EU states in breakthrough over accounting reform - sources
* EU states, parliament positions edge closer
* Breakthrough after two-year stalemate
* Battle over who supervises auditors to come
* Lengthy rotation period now likely
By Huw Jones
LONDON, Oct 4 (Reuters) - The European Union moved closer on Friday to forcing companies to change accountants and avoid close ties that could lower the quality of book-keeping, sources with knowledge of the matter said.
After two years member states reached an agreement at a meeting on Friday which enables them to open talks with the European Parliament and thrash out the detail of a final law.
The "Big Four" accountants, PwC, KPMG, Deloitte and EY, dominate the sector and came under scrutiny after giving banks a clean bill of health just before they were rescued by taxpayers in the 2008 financial crisis.
Some companies have kept the same accountants for decades.
"The ambassadors today gave a mandate to the EU presidency by qualified majority to start negotiations with the European Parliament," an EU diplomat with knowledge of the meeting said.
The member states backed a deal under which banks and other systemically important companies could keep the same auditor for up to 15 years. If the bank has two accountants, known as joint audits, switching could be deferred for another five years.
All other types of companies could keep their accountant for 20 years, the diplomat said on condition of anonymity.
"Twenty years is quite a long time and the way the transitional arrangements are done, no company would have to change auditor until nine years after the law is published," a second source said.
Parliament has backed a maximum period of 25 years for sticking with the same accountant.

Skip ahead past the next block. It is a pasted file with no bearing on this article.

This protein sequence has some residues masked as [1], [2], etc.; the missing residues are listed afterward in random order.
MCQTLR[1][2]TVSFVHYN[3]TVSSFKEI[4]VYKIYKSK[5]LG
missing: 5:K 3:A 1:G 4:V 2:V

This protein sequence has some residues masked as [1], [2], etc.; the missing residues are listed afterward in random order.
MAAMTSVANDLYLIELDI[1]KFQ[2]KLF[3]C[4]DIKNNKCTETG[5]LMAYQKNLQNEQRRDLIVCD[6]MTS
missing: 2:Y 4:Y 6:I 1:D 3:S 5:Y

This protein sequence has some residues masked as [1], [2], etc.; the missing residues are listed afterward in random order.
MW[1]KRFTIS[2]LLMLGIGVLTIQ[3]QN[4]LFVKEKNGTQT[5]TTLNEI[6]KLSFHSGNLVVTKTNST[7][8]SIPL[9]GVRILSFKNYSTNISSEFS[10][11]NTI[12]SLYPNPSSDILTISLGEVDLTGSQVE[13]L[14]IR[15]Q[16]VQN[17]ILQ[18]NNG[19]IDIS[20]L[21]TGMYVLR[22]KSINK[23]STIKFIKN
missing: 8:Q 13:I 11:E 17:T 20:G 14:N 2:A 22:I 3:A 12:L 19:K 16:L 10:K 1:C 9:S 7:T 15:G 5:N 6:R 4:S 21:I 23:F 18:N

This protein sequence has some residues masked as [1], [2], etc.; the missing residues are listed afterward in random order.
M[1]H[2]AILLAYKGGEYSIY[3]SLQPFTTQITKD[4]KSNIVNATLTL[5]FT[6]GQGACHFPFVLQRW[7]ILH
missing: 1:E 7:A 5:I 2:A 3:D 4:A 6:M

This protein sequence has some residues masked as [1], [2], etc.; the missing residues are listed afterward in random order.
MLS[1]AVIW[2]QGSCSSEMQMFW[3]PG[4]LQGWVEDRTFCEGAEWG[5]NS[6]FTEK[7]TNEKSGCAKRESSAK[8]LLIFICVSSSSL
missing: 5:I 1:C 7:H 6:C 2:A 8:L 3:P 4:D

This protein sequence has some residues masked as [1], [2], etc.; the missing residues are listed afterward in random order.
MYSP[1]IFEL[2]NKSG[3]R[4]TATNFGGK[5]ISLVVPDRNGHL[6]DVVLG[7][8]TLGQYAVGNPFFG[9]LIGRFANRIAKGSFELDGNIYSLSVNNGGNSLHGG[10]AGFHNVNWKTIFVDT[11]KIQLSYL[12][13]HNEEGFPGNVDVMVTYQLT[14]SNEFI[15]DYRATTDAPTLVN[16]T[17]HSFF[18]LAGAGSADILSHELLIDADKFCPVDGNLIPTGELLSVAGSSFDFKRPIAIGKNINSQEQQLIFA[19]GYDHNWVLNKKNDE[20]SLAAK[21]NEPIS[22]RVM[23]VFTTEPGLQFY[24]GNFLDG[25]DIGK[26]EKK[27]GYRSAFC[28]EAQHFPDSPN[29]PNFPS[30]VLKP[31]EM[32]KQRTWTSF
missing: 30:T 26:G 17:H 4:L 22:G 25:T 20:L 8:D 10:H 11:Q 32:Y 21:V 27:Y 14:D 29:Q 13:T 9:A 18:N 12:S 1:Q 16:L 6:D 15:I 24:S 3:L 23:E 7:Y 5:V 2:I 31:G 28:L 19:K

"Member states and parliament are not a million miles away from a deal now," a third source said.
Some countries, including Britain, opposed mandatory rotation but appear to have been out-voted.
Friday's meeting also backed a cap on how much fees an accountant can earn from advisory services to customers whose books they check.
The cap was set at 70 percent of the audit fees. Parliament's proposal has no cap but some officials expect a cap in the final law.
The members also rejected a push by France and parliament to make the Paris-based European Securities and Markets Authority (ESMA) the main regulator for auditors.
After opposition from Britain and others, the ambassadors agreed that ESMA would have an advisory role only to a new pan-EU committee made up of national regulators.
The final law is now likely to mark a big dilution to the rotation every 6-9 years the EU's executive European Commission had proposed, making it more palatable to the Big Four.
"Bring it on," an official from one of them said.
Such a lengthy rotation period would offer useful predictability and would make it easier to arrange advisory services, the official said. It would also make it more worthwhile to take part in tenders for audits knowing the business cannot stay with the incumbent.
Reform is already underway in Britain where the Competition Commission is due to publish its final recommendations for changing audit market practices, perhaps next week.
Having opposed mandatory rotation, the watchdog has proposed instead that companies must put out their audit work to tender every five years though this could be watered down in the final recommendations. Britain would have to apply an EU law on compulsory switching of accountants.
Rotation seen so far at banks has been between the Big Four, rather than giving mid-ranking rivals like Grant Thornton or BDO an entry.